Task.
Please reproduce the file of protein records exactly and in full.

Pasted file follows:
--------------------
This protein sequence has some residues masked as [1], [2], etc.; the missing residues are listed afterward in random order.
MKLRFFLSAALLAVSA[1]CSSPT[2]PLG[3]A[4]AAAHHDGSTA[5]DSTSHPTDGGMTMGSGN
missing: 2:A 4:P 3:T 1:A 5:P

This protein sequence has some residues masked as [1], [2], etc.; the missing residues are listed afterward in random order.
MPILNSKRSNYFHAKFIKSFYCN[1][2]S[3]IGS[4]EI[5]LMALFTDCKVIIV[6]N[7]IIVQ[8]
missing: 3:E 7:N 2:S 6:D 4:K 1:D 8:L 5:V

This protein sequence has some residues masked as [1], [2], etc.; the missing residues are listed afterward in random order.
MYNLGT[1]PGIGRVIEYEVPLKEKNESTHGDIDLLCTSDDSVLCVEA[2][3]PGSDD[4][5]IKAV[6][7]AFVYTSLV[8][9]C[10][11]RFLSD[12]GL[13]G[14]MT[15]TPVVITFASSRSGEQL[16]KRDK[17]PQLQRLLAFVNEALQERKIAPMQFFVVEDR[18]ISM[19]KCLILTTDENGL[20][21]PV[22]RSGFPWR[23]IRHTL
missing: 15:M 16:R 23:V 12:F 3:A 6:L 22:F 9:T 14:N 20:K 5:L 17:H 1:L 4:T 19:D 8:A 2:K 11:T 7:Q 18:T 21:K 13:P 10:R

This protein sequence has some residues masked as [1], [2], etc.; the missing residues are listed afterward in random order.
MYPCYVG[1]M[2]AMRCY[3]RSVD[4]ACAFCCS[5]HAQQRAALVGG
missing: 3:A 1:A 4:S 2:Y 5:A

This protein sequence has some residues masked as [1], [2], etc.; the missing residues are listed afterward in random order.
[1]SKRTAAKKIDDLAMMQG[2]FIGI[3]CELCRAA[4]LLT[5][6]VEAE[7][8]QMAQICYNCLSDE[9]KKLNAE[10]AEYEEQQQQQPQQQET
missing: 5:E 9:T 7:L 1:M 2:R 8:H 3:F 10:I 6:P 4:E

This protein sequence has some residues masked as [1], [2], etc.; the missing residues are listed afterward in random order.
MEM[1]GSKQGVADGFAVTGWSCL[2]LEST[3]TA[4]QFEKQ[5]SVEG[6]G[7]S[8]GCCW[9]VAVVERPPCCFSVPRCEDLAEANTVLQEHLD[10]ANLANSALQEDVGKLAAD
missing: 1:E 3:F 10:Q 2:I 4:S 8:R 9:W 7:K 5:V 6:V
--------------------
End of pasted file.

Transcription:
This protein sequence has some residues masked as [1], [2], etc.; the missing residues are listed afterward in random order.
MKLRFFLSAALLAVSA[1]CSSPT[2]PLG[3]A[4]AAAHHDGSTA[5]DSTSHPTDGGMTMGSGN
missing: 2:A 4:P 3:T 1:A 5:P

This protein sequence has some residues masked as [1], [2], etc.; the missing residues are listed afterward in random order.
MPILNSKRSNYFHAKFIKSFYCN[1][2]S[3]IGS[4]EI[5]LMALFTDCKVIIV[6]N[7]IIVQ[8]
missing: 3:E 7:N 2:S 6:D 4:K 1:D 8:L 5:V

This protein sequence has some residues masked as [1], [2], etc.; the missing residues are listed afterward in random order.
MYNLGT[1]PGIGRVIEYEVPLKEKNESTHGDIDLLCTSDDSVLCVEA[2][3]PGSDD[4][5]IKAV[6][7]AFVYTSLV[8][9]C[10][11]RFLSD[12]GL[13]G[14]MT[15]TPVVITFASSRSGEQL[16]KRDK[17]PQLQRLLAFVNEALQERKIAPMQFFVVEDR[18]ISM[19]KCLILTTDENGL[20][21]PV[22]RSGFPWR[23]IRHTL
missing: 15:M 16:R 23:V 12:F 3:A 6:L 22:F 9:T 14:N 20:K 5:L 17:H 1:L 4:T 19:D 8:A 2:K 11:T 7:Q 18:T 21:K 13:P 10:R

This protein sequence has some residues masked as [1], [2], etc.; the missing residues are listed afterward in random order.
MYPCYVG[1]M[2]AMRCY[3]RSVD[4]ACAFCCS[5]HAQQRAALVGG
missing: 3:A 1:A 4:S 2:Y 5:A

This protein sequence has some residues masked as [1], [2], etc.; the missing residues are listed afterward in random order.
[1]SKRTAAKKIDDLAMMQG[2]FIGI[3]CELCRAA[4]LLT[5][6]VEAE[7][8]QMAQICYNCLSDE[9]KKLNAE[10]AEYEEQQQQQPQQQET
missing: 5:E 9:T 7:L 1:M 2:R 8:H 3:F 10:I 6:P 4:E

This protein sequence has some residues masked as [1], [2], etc.; the missing residues are listed afterward in random order.
MEM[1]GSKQGVADGFAVTGWSCL[2]LEST[3]TA[4]QFEKQ[5]SVEG[6]G[7]S[8]GCCW[9]VAVVERPPCCFSVPRCEDLAEANTVLQEHLD[10]ANLANSALQEDVGKLAAD
missing: 1:E 3:F 10:Q 2:I 4:S 8:R 9:W 7:K 5:V 6:V